I’m Just Curious – Random PoP Query


I know the above photo is not, uh, the most delicate but those dogs were flying around so it was tough to snap a photo. Anyway, I’ve been curious about dogs wearing coats. This may be a stupid question but does it just depend on the breed? Obviously this dog seemed to be in heaven:


So how do you decide if your dog needs a coat?

28 Comment

  • I decided to get my dog a sweater when I saw her shivering every time we were out in weather colder than 30 degrees

  • I got my dog a coat/sweater because he was a small/medium size dog that gets shaved every few months to reduce the shedding. He never looked cold but I like to play it safe.

  • Yes, it depends on the breed. A handful of breeds absolutely need it, and a handful of breeds should not have one. Most dogs are in between. … and most owners seem to wing it and decide based on aesthetics more than anything.

  • My dog has hair rather than fur, so when she gets wet, it goes right to her skin and she gets really cold. That said, she does not own a coat. I did however wrap her in pink trashbags and packing tape to go out on Saturday to keep her dry. (you can see her picture on PoP’s post yesterday about pets “enjoying” the snow)

    I’m not opposed to a coat or sweater, but I’ve never bought her one.

  • My short hair Chihuahua female hates to dress in clothes (and I don’t force it) but she does seem to appreciate this one very practical wool sweater in the winter time (I think she is a Lesbian and we embrace that). It’s the one sweater that she actually looks excited about when I drag it out. I’d say yes though, to pretty much all short hair breeds during the winter season.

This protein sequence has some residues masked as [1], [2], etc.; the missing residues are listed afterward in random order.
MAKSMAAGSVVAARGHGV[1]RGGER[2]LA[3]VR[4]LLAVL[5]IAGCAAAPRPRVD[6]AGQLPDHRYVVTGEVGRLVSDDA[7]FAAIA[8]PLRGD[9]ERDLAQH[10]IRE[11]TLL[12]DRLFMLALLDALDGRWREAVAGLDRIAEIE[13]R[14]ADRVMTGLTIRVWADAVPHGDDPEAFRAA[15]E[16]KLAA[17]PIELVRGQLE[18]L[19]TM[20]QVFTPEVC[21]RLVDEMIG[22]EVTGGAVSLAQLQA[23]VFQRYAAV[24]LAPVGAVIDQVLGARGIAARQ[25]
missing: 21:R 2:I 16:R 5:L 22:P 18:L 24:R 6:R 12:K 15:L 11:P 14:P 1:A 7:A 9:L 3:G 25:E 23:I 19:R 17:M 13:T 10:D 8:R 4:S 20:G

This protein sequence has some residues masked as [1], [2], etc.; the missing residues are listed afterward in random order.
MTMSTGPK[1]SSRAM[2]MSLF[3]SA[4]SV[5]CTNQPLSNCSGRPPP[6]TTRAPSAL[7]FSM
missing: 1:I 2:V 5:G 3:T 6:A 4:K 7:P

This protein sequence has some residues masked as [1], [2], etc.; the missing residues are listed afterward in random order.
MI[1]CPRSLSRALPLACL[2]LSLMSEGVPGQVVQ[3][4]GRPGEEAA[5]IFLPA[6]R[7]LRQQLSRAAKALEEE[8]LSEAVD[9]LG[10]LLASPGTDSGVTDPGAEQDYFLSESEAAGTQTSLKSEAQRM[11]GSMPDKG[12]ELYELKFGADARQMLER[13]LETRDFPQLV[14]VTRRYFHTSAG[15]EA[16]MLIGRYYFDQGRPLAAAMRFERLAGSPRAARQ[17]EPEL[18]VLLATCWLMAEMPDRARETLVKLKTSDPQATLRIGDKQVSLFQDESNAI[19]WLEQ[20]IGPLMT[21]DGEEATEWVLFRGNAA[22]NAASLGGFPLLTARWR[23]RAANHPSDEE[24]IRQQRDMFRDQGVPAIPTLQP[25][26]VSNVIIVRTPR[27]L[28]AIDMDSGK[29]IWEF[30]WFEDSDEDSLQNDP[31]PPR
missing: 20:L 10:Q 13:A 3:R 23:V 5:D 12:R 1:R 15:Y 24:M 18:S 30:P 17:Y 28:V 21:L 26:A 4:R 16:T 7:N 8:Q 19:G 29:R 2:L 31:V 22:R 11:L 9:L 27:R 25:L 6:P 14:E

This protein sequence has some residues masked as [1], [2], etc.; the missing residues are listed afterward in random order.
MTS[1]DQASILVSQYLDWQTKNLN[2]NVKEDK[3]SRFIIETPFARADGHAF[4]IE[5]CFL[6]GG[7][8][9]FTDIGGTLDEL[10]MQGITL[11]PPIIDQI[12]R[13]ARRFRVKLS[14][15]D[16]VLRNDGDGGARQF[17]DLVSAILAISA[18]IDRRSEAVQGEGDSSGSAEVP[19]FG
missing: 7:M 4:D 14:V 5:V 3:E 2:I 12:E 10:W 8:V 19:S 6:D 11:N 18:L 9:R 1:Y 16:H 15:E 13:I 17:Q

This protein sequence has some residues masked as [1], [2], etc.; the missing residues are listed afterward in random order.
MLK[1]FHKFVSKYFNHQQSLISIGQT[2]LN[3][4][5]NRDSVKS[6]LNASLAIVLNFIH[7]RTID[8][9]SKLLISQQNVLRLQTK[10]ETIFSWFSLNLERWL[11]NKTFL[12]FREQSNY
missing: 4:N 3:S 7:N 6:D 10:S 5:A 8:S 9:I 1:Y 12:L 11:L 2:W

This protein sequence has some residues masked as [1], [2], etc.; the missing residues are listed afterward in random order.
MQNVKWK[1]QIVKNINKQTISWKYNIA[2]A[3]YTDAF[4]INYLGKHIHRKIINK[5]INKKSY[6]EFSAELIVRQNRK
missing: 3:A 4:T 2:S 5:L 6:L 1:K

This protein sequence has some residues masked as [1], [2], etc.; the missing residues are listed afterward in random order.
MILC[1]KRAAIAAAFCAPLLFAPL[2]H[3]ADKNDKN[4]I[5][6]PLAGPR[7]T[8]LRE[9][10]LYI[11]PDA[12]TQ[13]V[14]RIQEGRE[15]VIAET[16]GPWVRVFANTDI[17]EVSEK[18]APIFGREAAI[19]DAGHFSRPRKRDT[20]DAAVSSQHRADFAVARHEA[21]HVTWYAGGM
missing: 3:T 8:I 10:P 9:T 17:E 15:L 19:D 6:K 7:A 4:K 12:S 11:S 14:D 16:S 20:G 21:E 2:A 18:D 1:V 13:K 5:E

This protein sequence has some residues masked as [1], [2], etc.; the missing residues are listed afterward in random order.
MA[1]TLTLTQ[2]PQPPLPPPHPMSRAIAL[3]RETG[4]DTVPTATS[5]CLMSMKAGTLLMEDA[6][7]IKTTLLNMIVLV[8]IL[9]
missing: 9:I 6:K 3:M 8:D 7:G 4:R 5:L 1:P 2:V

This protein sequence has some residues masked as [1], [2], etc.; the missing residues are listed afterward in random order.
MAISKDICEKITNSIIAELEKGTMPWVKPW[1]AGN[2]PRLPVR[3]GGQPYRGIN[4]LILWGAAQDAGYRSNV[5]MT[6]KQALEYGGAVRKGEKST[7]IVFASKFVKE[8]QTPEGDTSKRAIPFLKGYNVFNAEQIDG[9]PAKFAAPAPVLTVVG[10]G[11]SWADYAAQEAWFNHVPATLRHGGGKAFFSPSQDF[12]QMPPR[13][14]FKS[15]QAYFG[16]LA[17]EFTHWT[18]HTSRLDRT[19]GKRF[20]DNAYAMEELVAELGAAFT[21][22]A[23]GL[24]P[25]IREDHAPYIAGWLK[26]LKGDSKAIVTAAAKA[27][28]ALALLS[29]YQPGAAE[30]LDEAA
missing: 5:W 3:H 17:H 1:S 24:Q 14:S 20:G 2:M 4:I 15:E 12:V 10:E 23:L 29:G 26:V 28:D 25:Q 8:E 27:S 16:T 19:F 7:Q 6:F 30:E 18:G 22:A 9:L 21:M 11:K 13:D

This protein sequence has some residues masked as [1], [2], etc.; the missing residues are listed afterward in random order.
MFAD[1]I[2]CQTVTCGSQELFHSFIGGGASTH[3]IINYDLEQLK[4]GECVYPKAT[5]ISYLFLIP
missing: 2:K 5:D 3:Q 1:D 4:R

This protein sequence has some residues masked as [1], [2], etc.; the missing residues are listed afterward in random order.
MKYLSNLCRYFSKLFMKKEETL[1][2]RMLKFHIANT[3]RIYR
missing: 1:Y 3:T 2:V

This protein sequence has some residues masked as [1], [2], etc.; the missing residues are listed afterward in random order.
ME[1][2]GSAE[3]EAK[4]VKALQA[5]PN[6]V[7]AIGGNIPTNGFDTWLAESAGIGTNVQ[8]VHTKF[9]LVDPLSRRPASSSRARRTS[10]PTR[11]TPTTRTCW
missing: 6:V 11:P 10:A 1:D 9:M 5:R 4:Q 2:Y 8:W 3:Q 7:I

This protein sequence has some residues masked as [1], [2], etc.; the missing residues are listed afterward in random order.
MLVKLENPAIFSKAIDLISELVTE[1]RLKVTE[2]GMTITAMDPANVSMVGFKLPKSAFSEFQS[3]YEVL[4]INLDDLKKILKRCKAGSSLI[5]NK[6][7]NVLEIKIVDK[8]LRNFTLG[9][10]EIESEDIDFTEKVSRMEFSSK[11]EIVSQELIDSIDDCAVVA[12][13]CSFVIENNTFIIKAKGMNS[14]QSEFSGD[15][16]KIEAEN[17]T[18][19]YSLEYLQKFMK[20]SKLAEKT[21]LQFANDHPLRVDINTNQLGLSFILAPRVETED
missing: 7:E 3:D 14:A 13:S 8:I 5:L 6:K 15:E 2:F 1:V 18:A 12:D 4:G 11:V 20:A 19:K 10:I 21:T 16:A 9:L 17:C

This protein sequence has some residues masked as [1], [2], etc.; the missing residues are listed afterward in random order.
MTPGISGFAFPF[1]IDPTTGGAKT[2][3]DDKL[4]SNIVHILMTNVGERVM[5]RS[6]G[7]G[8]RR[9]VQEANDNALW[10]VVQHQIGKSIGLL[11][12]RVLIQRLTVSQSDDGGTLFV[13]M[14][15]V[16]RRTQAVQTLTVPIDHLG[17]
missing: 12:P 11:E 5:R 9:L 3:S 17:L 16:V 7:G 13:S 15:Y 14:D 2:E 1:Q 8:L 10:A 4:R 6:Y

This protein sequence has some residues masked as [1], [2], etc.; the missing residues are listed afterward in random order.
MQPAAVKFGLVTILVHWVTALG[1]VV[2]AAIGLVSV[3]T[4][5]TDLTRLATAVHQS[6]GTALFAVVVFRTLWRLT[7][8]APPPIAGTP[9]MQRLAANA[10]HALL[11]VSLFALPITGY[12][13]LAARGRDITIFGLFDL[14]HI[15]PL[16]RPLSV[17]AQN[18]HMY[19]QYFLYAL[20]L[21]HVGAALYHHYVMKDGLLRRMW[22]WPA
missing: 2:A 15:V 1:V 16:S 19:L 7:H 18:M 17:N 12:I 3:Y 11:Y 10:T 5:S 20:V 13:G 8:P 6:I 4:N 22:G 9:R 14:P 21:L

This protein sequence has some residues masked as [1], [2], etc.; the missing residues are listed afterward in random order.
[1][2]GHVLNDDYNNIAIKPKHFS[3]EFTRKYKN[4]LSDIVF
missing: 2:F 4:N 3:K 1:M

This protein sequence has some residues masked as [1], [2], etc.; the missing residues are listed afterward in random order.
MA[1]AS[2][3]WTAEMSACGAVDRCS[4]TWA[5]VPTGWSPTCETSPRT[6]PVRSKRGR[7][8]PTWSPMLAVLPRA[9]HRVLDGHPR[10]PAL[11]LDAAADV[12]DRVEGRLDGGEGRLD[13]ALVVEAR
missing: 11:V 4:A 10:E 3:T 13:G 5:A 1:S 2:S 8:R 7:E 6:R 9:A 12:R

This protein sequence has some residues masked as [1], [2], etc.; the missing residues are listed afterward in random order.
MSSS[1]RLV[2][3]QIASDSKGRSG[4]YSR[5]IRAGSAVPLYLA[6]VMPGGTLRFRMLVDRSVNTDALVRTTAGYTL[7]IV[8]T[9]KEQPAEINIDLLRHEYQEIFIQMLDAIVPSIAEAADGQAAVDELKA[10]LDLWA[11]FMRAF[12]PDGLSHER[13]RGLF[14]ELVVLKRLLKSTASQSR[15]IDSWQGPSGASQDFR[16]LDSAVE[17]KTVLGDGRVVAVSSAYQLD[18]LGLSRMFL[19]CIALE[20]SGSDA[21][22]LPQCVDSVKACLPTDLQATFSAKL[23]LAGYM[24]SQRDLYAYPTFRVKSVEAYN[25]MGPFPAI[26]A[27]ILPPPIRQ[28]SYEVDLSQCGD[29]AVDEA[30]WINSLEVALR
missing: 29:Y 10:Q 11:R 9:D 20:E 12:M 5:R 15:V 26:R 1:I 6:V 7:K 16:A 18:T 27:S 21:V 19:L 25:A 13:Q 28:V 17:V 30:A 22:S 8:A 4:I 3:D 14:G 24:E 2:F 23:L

• Large dogs with thick undercoats — huskies, newfoundlands, samoyed, curly coated retrievers, keeshonden, elkhounds, sheepdogs, great pyrenees, irish wolfhounds, for example–don’t need coats. They naturally have all the insulation they need to keep them warm and outer coats that repel moisture.

    Short-hair dogs like labradors, greyhounds, dalmatians, weimeraners don’t have insulating coats to keep them warm, and the owner should consider buying winter outerwear for them.

    Small breeds that have smaller body mass can loose heat quickly, and should be protected regardless of their coat–miniature pinschers, miniature poodles, chihuahuas, italian greyhounds, etc.

  • I don;t know about the rest of those, but labs do have insulating coats, and don;t need a winter coat. They were bred to spend the entire winter running around outdoors soaking wet and swimming in near-freezing water.

    • Near freezing and freezing are two different things.

      As is the difference between water-repellant and insulating. Labradors’ coats repel water, they do not retain heat.

      • I’m aware of the difference between near freezing and freezing, thanks. The Lab’s outer coat is water repellent. The undercoat is insulating. Are you by any chance a pet garment salesman? Labs don’t need them.

    • Near freezing and freezing are two different things.

      And there is a difference between water-repellant and insulating. Labradors’ coats repel water, they do not retain heat.

  • If I put a coat on my dog she would chew her own leg off to escape.

  • Only urban dwellers would ever think a coat for a dog is necessary.

  • Vonstallin

    what about the new snuggies for dogs…so they can chill on the couch with you….